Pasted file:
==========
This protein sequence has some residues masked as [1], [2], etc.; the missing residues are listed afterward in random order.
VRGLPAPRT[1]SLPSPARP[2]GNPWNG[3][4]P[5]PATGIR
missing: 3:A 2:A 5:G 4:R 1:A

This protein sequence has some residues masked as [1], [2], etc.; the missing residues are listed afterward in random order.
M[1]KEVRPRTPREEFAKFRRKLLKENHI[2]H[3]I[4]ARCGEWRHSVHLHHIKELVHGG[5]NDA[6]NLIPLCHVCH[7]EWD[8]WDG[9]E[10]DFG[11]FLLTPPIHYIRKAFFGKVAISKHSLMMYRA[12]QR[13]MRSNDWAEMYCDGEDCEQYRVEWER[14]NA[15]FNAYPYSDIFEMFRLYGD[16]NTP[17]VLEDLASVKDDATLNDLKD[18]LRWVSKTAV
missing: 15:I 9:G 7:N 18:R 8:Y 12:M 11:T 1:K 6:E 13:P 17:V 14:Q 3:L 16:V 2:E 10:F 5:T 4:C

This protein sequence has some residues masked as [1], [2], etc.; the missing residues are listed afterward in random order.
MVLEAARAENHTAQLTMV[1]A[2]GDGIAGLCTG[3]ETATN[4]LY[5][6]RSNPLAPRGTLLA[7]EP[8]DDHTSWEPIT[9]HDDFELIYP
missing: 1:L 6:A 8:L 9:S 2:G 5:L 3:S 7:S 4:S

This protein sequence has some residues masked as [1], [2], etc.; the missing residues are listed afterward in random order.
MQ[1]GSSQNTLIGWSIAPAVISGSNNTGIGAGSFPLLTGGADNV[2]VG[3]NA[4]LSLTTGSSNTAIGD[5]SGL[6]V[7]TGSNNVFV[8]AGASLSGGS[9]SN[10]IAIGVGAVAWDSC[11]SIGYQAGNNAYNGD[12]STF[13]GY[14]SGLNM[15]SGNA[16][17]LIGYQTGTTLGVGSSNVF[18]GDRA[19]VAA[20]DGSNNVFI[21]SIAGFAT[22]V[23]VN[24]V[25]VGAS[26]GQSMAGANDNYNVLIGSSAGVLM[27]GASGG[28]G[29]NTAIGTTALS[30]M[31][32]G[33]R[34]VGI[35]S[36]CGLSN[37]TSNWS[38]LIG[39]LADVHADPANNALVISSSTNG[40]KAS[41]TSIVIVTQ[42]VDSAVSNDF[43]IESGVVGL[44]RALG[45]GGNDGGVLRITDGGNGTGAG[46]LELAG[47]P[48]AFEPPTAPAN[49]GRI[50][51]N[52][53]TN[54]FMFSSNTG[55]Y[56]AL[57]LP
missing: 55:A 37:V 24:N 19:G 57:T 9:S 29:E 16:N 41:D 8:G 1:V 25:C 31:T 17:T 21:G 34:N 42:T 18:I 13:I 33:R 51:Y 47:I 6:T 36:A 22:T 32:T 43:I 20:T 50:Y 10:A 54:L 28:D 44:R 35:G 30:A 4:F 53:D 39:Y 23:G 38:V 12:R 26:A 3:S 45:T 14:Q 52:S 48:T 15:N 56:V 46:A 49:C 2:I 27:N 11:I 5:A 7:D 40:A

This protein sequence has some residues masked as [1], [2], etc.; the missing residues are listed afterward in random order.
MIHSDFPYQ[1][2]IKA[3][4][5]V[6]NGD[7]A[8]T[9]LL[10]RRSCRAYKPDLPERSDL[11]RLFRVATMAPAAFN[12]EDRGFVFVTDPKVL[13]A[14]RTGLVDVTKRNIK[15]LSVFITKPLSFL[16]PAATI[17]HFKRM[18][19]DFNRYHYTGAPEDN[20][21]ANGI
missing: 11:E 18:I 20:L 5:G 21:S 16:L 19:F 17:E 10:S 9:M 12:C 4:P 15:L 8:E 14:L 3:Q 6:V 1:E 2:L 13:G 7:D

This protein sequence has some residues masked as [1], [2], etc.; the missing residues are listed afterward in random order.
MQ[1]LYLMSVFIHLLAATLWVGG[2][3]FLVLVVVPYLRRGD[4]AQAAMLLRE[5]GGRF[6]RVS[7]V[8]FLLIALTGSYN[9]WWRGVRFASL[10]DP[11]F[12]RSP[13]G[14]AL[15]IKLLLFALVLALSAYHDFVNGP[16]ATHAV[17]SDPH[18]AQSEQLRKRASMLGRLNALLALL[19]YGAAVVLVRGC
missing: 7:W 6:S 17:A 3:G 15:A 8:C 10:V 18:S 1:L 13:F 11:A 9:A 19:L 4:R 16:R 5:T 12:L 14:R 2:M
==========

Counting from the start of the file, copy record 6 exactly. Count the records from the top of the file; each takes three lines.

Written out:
This protein sequence has some residues masked as [1], [2], etc.; the missing residues are listed afterward in random order.
MQ[1]LYLMSVFIHLLAATLWVGG[2][3]FLVLVVVPYLRRGD[4]AQAAMLLRE[5]GGRF[6]RVS[7]V[8]FLLIALTGSYN[9]WWRGVRFASL[10]DP[11]F[12]RSP[13]G[14]AL[15]IKLLLFALVLALSAYHDFVNGP[16]ATHAV[17]SDPH[18]AQSEQLRKRASMLGRLNALLALL[19]YGAAVVLVRGC
missing: 7:W 6:S 17:A 3:G 15:A 8:C 10:V 18:S 1:L 13:F 11:A 9:A 19:L 4:R 16:R 5:T 12:L 14:R 2:M